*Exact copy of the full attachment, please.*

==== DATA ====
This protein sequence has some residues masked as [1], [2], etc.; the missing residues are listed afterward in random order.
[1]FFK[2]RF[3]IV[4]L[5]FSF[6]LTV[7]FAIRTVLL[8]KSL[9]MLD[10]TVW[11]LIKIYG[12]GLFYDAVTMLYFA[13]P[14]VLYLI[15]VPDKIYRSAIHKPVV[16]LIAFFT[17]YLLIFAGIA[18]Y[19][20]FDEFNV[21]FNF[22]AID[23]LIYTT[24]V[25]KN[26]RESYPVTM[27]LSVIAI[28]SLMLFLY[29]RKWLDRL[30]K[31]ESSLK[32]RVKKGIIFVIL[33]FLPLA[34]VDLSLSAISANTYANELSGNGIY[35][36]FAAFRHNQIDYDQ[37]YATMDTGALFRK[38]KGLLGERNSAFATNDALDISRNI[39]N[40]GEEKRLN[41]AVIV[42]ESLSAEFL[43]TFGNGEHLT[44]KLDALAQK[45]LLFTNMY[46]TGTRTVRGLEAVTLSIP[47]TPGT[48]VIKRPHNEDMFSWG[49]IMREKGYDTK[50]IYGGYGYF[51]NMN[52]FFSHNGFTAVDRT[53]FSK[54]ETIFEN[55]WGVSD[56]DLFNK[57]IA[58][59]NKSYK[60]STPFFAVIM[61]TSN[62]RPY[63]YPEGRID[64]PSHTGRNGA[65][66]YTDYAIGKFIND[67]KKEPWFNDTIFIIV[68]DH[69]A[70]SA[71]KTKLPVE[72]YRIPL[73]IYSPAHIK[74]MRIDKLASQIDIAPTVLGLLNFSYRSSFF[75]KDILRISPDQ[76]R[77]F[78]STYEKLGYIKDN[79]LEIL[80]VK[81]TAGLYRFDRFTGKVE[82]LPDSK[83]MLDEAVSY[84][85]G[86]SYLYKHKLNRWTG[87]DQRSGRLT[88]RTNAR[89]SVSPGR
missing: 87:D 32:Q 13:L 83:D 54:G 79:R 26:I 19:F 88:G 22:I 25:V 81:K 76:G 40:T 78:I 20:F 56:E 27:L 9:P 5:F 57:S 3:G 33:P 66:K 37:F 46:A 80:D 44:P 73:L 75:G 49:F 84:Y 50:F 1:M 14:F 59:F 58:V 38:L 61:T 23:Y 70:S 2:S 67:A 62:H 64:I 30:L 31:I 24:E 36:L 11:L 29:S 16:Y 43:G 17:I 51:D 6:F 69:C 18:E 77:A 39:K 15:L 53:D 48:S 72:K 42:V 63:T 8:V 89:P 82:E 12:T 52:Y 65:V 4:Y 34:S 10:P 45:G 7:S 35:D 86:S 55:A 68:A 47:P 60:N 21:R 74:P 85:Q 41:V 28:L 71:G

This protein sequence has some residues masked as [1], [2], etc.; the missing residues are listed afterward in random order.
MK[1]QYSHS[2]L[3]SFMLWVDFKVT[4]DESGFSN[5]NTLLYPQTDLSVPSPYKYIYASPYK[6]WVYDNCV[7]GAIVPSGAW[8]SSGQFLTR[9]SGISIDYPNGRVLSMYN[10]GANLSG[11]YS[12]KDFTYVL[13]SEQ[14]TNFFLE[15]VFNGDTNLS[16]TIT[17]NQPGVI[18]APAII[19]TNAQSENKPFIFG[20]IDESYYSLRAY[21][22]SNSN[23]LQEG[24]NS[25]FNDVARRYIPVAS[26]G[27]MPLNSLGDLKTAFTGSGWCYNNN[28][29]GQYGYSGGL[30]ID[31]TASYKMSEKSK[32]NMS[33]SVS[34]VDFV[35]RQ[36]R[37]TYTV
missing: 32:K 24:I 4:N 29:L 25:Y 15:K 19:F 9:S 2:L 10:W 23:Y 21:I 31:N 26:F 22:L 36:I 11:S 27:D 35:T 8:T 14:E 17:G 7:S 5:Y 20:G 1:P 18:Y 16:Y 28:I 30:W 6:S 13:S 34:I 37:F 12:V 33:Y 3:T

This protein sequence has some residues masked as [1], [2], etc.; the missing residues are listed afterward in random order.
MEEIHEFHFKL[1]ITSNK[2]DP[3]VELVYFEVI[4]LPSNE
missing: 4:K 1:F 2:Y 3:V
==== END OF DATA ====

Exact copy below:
This protein sequence has some residues masked as [1], [2], etc.; the missing residues are listed afterward in random order.
[1]FFK[2]RF[3]IV[4]L[5]FSF[6]LTV[7]FAIRTVLL[8]KSL[9]MLD[10]TVW[11]LIKIYG[12]GLFYDAVTMLYFA[13]P[14]VLYLI[15]VPDKIYRSAIHKPVV[16]LIAFFT[17]YLLIFAGIA[18]Y[19][20]FDEFNV[21]FNF[22]AID[23]LIYTT[24]V[25]KN[26]RESYPVTM[27]LSVIAI[28]SLMLFLY[29]RKWLDRL[30]K[31]ESSLK[32]RVKKGIIFVIL[33]FLPLA[34]VDLSLSAISANTYANELSGNGIY[35][36]FAAFRHNQIDYDQ[37]YATMDTGALFRK[38]KGLLGERNSAFATNDALDISRNI[39]N[40]GEEKRLN[41]AVIV[42]ESLSAEFL[43]TFGNGEHLT[44]KLDALAQK[45]LLFTNMY[46]TGTRTVRGLEAVTLSIP[47]TPGT[48]VIKRPHNEDMFSWG[49]IMREKGYDTK[50]IYGGYGYF[51]NMN[52]FFSHNGFTAVDRT[53]FSK[54]ETIFEN[55]WGVSD[56]DLFNK[57]IA[58][59]NKSYK[60]STPFFAVIM[61]TSN[62]RPY[63]YPEGRID[64]PSHTGRNGA[65][66]YTDYAIGKFIND[67]KKEPWFNDTIFIIV[68]DH[69]A[70]SA[71]KTKLPVE[72]YRIPL[73]IYSPAHIK[74]MRIDKLASQIDIAPTVLGLLNFSYRSSFF[75]KDILRISPDQ[76]R[77]F[78]STYEKLGYIKDN[79]LEIL[80]VK[81]TAGLYRFDRFTGKVE[82]LPDSK[83]MLDEAVSY[84][85]G[86]SYLYKHKLNRWTG[87]DQRSGRLT[88]RTNAR[89]SVSPGR
missing: 87:D 32:Q 13:L 83:D 54:G 79:R 26:I 19:F 88:G 22:I 25:V 81:K 76:G 40:T 78:I 20:F 56:E 27:L 9:P 5:F 57:S 3:G 33:P 66:K 37:F 46:A 80:D 44:P 73:L 75:G 49:F 84:Y 50:F 1:M 14:F 59:F 58:V 38:L 61:T 23:Y 70:S 2:S 67:A 62:H 64:I 30:L 31:I 24:E 36:L 11:L 29:S 16:Y 43:G 17:I 51:D 6:F 69:C 18:E 77:A 39:K 15:L 53:D 48:S 72:K 42:V 63:T 8:V 89:P 82:E 12:T 52:Y 65:V 4:Y 34:S 10:P 45:G 7:S 35:D 86:S 55:A 68:A 47:P 60:N 21:R 74:P 85:Q 41:V 28:L 71:G

This protein sequence has some residues masked as [1], [2], etc.; the missing residues are listed afterward in random order.
MK[1]QYSHS[2]L[3]SFMLWVDFKVT[4]DESGFSN[5]NTLLYPQTDLSVPSPYKYIYASPYK[6]WVYDNCV[7]GAIVPSGAW[8]SSGQFLTR[9]SGISIDYPNGRVLSMYN[10]GANLSG[11]YS[12]KDFTYVL[13]SEQ[14]TNFFLE[15]VFNGDTNLS[16]TIT[17]NQPGVI[18]APAII[19]TNAQSENKPFIFG[20]IDESYYSLRAY[21][22]SNSN[23]LQEG[24]NS[25]FNDVARRYIPVAS[26]G[27]MPLNSLGDLKTAFTGSGWCYNNN[28][29]GQYGYSGGL[30]ID[31]TASYKMSEKSK[32]NMS[33]SVS[34]VDFV[35]RQ[36]R[37]TYTV
missing: 32:K 24:I 4:N 29:L 25:Y 15:K 19:F 9:S 2:L 10:W 23:Y 21:I 31:N 26:F 22:L 36:I 11:S 27:D 35:T 8:T 14:E 17:G 7:S 5:Y 20:G 1:P 18:Y 16:Y 28:I 30:W 6:S 13:S 34:I 37:F 12:V 33:Y 3:T

This protein sequence has some residues masked as [1], [2], etc.; the missing residues are listed afterward in random order.
MEEIHEFHFKL[1]ITSNK[2]DP[3]VELVYFEVI[4]LPSNE
missing: 4:K 1:F 2:Y 3:V